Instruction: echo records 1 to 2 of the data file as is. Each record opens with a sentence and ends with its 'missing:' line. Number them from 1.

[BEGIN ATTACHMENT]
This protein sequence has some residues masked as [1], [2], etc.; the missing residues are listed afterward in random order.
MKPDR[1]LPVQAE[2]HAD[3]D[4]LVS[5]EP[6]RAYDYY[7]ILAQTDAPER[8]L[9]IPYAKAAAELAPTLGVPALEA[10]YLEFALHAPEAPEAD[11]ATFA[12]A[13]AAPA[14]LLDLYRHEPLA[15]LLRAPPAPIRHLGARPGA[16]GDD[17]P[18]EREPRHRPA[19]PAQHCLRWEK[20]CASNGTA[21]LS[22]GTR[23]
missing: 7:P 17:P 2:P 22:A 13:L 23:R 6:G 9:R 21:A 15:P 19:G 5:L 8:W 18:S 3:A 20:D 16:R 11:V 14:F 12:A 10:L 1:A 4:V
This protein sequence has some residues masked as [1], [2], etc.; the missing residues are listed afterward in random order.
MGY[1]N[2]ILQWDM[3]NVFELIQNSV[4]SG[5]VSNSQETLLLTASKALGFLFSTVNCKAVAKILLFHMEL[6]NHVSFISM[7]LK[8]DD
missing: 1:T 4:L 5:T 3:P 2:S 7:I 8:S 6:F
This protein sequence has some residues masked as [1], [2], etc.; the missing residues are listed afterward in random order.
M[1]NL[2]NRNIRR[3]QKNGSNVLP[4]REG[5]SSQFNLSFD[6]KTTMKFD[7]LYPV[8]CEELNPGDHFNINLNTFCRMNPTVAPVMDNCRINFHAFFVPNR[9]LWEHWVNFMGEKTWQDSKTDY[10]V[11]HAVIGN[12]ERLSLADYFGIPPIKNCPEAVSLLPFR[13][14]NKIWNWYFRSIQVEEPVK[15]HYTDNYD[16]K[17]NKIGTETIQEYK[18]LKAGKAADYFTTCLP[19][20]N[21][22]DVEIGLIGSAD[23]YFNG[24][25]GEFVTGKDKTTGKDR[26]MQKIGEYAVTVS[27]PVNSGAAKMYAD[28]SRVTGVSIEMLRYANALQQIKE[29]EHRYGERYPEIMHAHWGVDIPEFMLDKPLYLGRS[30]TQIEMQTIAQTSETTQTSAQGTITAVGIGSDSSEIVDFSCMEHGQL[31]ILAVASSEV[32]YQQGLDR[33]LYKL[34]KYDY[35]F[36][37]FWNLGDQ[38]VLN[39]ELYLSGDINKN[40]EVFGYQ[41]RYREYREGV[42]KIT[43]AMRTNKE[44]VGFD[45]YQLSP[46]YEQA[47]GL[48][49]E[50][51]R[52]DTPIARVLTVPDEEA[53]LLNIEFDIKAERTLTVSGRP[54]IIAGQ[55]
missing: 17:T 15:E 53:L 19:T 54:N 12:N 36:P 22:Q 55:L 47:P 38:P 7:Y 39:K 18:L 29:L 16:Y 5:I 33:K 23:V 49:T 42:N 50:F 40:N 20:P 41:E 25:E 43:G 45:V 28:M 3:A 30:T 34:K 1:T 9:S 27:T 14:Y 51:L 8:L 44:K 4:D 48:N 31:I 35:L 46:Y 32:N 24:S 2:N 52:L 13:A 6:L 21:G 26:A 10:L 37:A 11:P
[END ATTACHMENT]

This protein sequence has some residues masked as [1], [2], etc.; the missing residues are listed afterward in random order.
MKPDR[1]LPVQAE[2]HAD[3]D[4]LVS[5]EP[6]RAYDYY[7]ILAQTDAPER[8]L[9]IPYAKAAAELAPTLGVPALEA[10]YLEFALHAPEAPEAD[11]ATFA[12]A[13]AAPA[14]LLDLYRHEPLA[15]LLRAPPAPIRHLGARPGA[16]GDD[17]P[18]EREPRHRPA[19]PAQHCLRWEK[20]CASNGTA[21]LS[22]GTR[23]
missing: 7:P 17:P 2:P 22:A 13:L 23:R 6:G 9:R 21:A 15:P 19:G 5:L 8:W 18:S 3:A 20:D 16:R 11:V 14:F 12:A 10:L 1:A 4:V
This protein sequence has some residues masked as [1], [2], etc.; the missing residues are listed afterward in random order.
MGY[1]N[2]ILQWDM[3]NVFELIQNSV[4]SG[5]VSNSQETLLLTASKALGFLFSTVNCKAVAKILLFHMEL[6]NHVSFISM[7]LK[8]DD
missing: 1:T 4:L 5:T 3:P 2:S 7:I 8:S 6:F